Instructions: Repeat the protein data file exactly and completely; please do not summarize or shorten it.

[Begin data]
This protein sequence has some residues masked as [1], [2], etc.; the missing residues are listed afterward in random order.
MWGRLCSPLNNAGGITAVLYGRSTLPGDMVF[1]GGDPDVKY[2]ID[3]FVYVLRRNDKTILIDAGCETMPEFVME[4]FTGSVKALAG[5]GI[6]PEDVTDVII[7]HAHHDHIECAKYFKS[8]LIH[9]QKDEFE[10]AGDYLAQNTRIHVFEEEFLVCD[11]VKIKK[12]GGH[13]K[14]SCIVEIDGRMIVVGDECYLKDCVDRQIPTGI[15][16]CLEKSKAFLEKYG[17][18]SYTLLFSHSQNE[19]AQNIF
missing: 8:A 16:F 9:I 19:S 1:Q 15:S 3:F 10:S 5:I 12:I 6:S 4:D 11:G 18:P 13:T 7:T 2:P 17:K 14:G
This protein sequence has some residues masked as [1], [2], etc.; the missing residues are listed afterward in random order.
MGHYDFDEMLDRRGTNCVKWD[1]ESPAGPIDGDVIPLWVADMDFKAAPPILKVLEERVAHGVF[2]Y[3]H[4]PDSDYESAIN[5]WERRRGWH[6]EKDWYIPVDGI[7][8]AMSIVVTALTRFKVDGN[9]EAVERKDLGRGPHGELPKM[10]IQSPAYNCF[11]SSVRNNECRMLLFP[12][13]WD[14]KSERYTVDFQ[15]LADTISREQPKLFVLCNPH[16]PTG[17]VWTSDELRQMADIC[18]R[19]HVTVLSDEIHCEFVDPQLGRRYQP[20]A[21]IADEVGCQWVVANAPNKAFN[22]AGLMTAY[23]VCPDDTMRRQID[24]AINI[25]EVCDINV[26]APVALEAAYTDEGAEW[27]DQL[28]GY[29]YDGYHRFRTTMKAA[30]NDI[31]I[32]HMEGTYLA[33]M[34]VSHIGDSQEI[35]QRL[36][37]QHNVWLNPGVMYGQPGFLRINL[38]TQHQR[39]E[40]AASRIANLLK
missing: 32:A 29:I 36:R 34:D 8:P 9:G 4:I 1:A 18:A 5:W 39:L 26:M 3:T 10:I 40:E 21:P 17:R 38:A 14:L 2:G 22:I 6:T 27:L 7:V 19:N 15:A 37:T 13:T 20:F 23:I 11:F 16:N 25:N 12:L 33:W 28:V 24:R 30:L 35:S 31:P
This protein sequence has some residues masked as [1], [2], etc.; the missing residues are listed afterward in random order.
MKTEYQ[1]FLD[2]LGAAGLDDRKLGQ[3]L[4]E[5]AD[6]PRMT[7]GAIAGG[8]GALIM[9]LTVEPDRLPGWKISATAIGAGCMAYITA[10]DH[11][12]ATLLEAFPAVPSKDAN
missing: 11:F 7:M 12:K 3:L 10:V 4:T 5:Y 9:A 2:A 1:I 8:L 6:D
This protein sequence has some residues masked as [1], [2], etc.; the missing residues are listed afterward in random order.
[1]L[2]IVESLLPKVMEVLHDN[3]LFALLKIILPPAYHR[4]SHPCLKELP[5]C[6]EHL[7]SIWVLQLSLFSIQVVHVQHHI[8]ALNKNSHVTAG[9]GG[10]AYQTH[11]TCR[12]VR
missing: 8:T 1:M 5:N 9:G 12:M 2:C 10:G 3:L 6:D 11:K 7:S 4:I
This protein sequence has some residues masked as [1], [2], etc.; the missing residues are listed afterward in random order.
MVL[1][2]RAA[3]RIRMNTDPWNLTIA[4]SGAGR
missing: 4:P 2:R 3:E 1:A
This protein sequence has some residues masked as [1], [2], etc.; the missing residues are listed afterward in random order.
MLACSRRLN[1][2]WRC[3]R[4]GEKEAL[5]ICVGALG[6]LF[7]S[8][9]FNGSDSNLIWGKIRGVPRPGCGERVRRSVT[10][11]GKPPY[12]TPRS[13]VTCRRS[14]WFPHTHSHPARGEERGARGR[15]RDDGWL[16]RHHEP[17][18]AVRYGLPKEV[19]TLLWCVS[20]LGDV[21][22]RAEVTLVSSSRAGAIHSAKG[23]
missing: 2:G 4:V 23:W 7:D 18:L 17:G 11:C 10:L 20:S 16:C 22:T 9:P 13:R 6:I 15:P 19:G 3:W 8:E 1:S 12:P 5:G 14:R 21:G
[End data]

This protein sequence has some residues masked as [1], [2], etc.; the missing residues are listed afterward in random order.
MWGRLCSPLNNAGGITAVLYGRSTLPGDMVF[1]GGDPDVKY[2]ID[3]FVYVLRRNDKTILIDAGCETMPEFVME[4]FTGSVKALAG[5]GI[6]PEDVTDVII[7]HAHHDHIECAKYFKS[8]LIH[9]QKDEFE[10]AGDYLAQNTRIHVFEEEFLVCD[11]VKIKK[12]GGH[13]K[14]SCIVEIDGRMIVVGDECYLKDCVDRQIPTGI[15][16]CLEKSKAFLEKYG[17][18]SYTLLFSHSQNE[19]AQNIF
missing: 8:A 16:F 9:I 19:S 1:Q 15:S 3:F 10:S 5:I 12:I 6:S 4:D 11:G 18:P 13:T 7:T 2:P 17:K 14:G
This protein sequence has some residues masked as [1], [2], etc.; the missing residues are listed afterward in random order.
MGHYDFDEMLDRRGTNCVKWD[1]ESPAGPIDGDVIPLWVADMDFKAAPPILKVLEERVAHGVF[2]Y[3]H[4]PDSDYESAIN[5]WERRRGWH[6]EKDWYIPVDGI[7][8]AMSIVVTALTRFKVDGN[9]EAVERKDLGRGPHGELPKM[10]IQSPAYNCF[11]SSVRNNECRMLLFP[12][13]WD[14]KSERYTVDFQ[15]LADTISREQPKLFVLCNPH[16]PTG[17]VWTSDELRQMADIC[18]R[19]HVTVLSDEIHCEFVDPQLGRRYQP[20]A[21]IADEVGCQWVVANAPNKAFN[22]AGLMTAY[23]VCPDDTMRRQID[24]AINI[25]EVCDINV[26]APVALEAAYTDEGAEW[27]DQL[28]GY[29]YDGYHRFRTTMKAA[30]NDI[31]I[32]HMEGTYLA[33]M[34]VSHIGDSQEI[35]QRL[36][37]QHNVWLNPGVMYGQPGFLRINL[38]TQHQR[39]E[40]AASRIANLLK
missing: 32:A 29:I 36:R 34:D 8:P 9:G 4:I 1:A 18:A 5:W 39:L 26:M 3:T 10:I 40:E 21:P 17:R 38:A 14:L 2:G 22:I 6:T 27:L 7:V 19:N 15:A 37:T 13:T 20:F 23:I 11:F 16:N 25:N 12:L 33:W 28:V 24:R 30:L 35:S 31:P
This protein sequence has some residues masked as [1], [2], etc.; the missing residues are listed afterward in random order.
MKTEYQ[1]FLD[2]LGAAGLDDRKLGQ[3]L[4]E[5]AD[6]PRMT[7]GAIAGG[8]GALIM[9]LTVEPDRLPGWKISATAIGAGCMAYITA[10]DH[11][12]ATLLEAFPAVPSKDAN
missing: 11:F 7:M 12:K 3:L 10:V 4:T 5:Y 9:A 2:A 1:I 8:L 6:D
This protein sequence has some residues masked as [1], [2], etc.; the missing residues are listed afterward in random order.
[1]L[2]IVESLLPKVMEVLHDN[3]LFALLKIILPPAYHR[4]SHPCLKELP[5]C[6]EHL[7]SIWVLQLSLFSIQVVHVQHHI[8]ALNKNSHVTAG[9]GG[10]AYQTH[11]TCR[12]VR
missing: 8:T 1:M 5:N 9:G 12:M 2:C 10:G 3:L 6:D 11:K 7:S 4:I
This protein sequence has some residues masked as [1], [2], etc.; the missing residues are listed afterward in random order.
MVL[1][2]RAA[3]RIRMNTDPWNLTIA[4]SGAGR
missing: 4:P 2:R 3:E 1:A
This protein sequence has some residues masked as [1], [2], etc.; the missing residues are listed afterward in random order.
MLACSRRLN[1][2]WRC[3]R[4]GEKEAL[5]ICVGALG[6]LF[7]S[8][9]FNGSDSNLIWGKIRGVPRPGCGERVRRSVT[10][11]GKPPY[12]TPRS[13]VTCRRS[14]WFPHTHSHPARGEERGARGR[15]RDDGWL[16]RHHEP[17][18]AVRYGLPKEV[19]TLLWCVS[20]LGDV[21][22]RAEVTLVSSSRAGAIHSAKG[23]
missing: 2:G 4:V 23:W 7:D 18:L 17:G 11:C 10:L 20:S 16:C 22:T 9:P 13:R 6:I 15:P 19:G 3:W 8:E 1:S 12:P 5:G 14:R 21:G